Whatever Happened to Public Access to EAJA Fees?

I had thought that Congress has asked for this; one of my colleagues said that that had never passed. Yet, if agencies are true to the President’s transparency order, then it shouldn’t take a bill from Congress to obtain that information.

As the veteran of many FOIAs, I wonder why it couldn’t be FOIA’d unless the information doesn’t exist already. Which would seem odd because any payments should be documented (like a timber sale contract). Maybe it’s the tables adding them up that don’t exist?
Or maybe they’ve been released and I didn’t hear about it?
. if anyone can help me understand this, I would appreciate it.

Also, Steve Wilent posted this Journal of Forestry article by Mortimer and Malmsheimer in a comment today and I felt it worthy of including in a post for those not following that thread. It talks specifically about EAJA and the Forest Service.

Below is the abstract to the paper:

The Equal Access to Justice Act (EAJA) provides for attorneys fees and court costs to be awarded to parties prevailing in litigation against US federal agencies. We examined EAJA awards paid by the US Forest Service from 1999 to 2005, finding more than $6 million awarded to various plaintiffs. Awards were most commonly paid to environmental litigants, although all categories of litigant stakeholders made use of the law. Although it remains uncertain whether EAJA provides an incentive to sue the US Forest Service in any specific instance, because litigation against the US Forest Service generally has a low probability of success, EAJA one-way fee shifting does alter litigation risks among potential plaintiffs. Frequent EAJA claimants often possess considerable financial resources calling into question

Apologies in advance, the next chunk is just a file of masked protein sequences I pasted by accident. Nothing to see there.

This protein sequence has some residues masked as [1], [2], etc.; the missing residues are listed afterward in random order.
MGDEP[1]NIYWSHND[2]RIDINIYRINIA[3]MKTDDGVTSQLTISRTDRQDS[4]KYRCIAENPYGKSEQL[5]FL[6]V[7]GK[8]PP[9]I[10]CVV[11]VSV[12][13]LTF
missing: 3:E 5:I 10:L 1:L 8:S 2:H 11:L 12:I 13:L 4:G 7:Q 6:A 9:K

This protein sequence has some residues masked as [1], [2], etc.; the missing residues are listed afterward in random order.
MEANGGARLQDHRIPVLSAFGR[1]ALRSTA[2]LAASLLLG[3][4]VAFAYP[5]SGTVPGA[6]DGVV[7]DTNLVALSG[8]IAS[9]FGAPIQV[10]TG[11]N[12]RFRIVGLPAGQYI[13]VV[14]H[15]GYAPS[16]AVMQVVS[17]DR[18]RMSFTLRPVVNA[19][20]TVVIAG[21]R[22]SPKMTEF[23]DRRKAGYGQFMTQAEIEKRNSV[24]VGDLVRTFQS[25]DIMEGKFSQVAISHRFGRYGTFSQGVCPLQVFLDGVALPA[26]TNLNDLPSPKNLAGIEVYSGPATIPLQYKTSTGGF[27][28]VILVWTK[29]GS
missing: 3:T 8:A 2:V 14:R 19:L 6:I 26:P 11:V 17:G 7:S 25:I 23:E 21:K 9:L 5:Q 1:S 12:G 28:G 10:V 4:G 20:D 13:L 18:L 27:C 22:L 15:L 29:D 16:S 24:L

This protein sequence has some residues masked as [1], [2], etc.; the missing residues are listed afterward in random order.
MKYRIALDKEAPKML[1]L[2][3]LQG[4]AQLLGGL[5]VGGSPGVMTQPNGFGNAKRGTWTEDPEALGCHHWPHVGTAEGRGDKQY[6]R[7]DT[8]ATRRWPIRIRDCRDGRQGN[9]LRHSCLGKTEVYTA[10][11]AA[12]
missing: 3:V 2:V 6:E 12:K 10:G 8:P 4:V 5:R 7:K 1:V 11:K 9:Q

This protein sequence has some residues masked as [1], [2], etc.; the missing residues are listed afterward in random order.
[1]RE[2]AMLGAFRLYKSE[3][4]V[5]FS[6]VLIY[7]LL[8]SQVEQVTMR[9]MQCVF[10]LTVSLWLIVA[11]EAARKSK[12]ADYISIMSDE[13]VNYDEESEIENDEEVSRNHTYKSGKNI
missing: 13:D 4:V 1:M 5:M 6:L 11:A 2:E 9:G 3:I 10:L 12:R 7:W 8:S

how the purposes of the law have evolved in the last 20 years.

2 thoughts on “Whatever Happened to Public Access to EAJA Fees?”

  1. Thanks to John Marker who pointed out this site. I am trying to get updated information from them.

    Also to refer to Bob’s post Cows vs. Fish which dealt with some fee issues.

    It seems like someone should know the answer to my question, though.
    Here’s the President’s Press Release on the Transparency Order

    Government should be transparent. Transparency promotes accountability and provides information for citizens about what their Government is doing. Information maintained by the Federal Government is a national asset. My Administration will take appropriate action, consistent with law and policy, to disclose information rapidly in forms that the public can readily find and use. Executive departments and agencies should harness new technologies to put information about their operations and decisions online and readily available to the public. Executive departments and agencies should also solicit public feedback to identify information of greatest use to the public.

    I’d suggest that DOJ doesn’t need complicated public feedback mechanisms to identify this one thing many people of both parties would like to know.


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